On Friday, February 5, the US State Department announced its intention to revoke the last-minute Trump Administration designation of the Houthis in Yemen as a Foreign Terrorist Organization (FTO). The designation was broadly opposed by humanitarian and peacebuilding organizations because it would further exacerbate the dire conditions of millions of Yemenis. It would deepen the humanitarian crisis and further stall any peace process. C&SN’s statement regarding the Trump Administration’s action is here.
This past Friday, the Biden Administration announced its plans to reverse that decision. The Charity & Security Network applauds this decision. We are particularly encouraged by the State Department’s recognition of the humanitarian consequences of the prior action. In its statement, the State Department said “Our action is due entirely to the humanitarian consequences of this last-minute designation from the prior administration, which the United Nations and humanitarian organizations have since made clear would accelerate the world’s worst humanitarian crisis,” the official said.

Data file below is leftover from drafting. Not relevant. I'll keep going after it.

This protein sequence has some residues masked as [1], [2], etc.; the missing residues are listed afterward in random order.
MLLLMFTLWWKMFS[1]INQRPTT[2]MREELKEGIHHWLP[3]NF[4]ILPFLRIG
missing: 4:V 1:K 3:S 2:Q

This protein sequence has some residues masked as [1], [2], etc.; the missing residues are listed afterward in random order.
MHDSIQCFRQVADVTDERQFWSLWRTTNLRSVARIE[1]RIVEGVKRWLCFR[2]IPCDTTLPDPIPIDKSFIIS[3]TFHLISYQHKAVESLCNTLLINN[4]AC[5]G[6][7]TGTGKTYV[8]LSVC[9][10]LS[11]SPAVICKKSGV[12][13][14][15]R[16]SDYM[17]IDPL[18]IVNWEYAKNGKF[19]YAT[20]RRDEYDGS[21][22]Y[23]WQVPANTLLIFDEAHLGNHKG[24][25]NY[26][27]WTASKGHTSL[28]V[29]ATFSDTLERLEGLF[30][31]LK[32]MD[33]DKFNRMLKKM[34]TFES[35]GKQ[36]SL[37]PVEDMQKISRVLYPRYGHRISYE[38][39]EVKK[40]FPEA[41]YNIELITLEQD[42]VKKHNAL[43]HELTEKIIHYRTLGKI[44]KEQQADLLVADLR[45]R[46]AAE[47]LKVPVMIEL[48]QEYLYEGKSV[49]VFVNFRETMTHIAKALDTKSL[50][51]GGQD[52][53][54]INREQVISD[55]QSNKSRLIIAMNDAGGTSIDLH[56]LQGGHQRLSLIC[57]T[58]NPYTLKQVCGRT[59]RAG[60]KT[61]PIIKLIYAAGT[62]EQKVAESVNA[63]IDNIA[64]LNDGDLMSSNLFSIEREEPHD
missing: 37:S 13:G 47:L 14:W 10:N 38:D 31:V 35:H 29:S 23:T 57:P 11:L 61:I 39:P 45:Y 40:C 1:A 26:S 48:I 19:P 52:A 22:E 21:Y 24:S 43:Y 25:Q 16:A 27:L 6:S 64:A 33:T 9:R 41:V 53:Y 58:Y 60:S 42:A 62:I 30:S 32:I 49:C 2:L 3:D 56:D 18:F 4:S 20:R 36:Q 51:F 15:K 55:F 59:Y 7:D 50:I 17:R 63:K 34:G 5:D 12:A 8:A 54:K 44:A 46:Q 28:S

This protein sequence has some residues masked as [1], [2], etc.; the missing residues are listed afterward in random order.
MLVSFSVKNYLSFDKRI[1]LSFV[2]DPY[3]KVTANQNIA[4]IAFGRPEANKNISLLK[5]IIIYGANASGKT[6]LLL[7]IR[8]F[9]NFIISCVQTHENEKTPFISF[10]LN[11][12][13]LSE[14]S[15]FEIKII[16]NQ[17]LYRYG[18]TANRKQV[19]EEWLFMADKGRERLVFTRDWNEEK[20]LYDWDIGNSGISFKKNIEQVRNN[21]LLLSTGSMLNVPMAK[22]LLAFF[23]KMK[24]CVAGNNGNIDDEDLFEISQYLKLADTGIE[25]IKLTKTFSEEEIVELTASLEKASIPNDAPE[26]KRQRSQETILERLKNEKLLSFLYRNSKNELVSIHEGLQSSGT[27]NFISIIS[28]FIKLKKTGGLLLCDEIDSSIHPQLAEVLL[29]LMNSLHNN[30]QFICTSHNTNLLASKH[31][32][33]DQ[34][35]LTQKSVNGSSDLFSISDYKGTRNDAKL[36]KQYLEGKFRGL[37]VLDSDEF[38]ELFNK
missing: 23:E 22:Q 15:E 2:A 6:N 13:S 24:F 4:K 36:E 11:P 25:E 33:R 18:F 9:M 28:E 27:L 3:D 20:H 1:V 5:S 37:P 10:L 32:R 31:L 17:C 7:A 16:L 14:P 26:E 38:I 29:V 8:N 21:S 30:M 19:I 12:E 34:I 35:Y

This recognition points to problems that C&SN and our colleagues in the humanitarian, peacebuilding and human rights communities have been raising for years. The broad and vague web of US counterterrorism laws and policies, and frequently reflexive use of sanctions, too often limits or halts critical programs that help millions of human beings in need with no connection to hostilities or criminal activity. Despite the broad General Licenses issued by the Treasury Department to alleviate the effects of this designation, under current law NGOs could still be open to criminal prosecution if they continue programs in Yemen, as it is impossible to entirely avoid contact with Houthis, who control most of the territory in the country.
Paul Carroll, Director of the Charity & Security Network said that “It is our hope that this action by the Biden Administration is a signal of a desire to revisit how sanctions are used, the implications and real-world consequences they have, and the broad application of counterterrorism laws and policies in their full context.”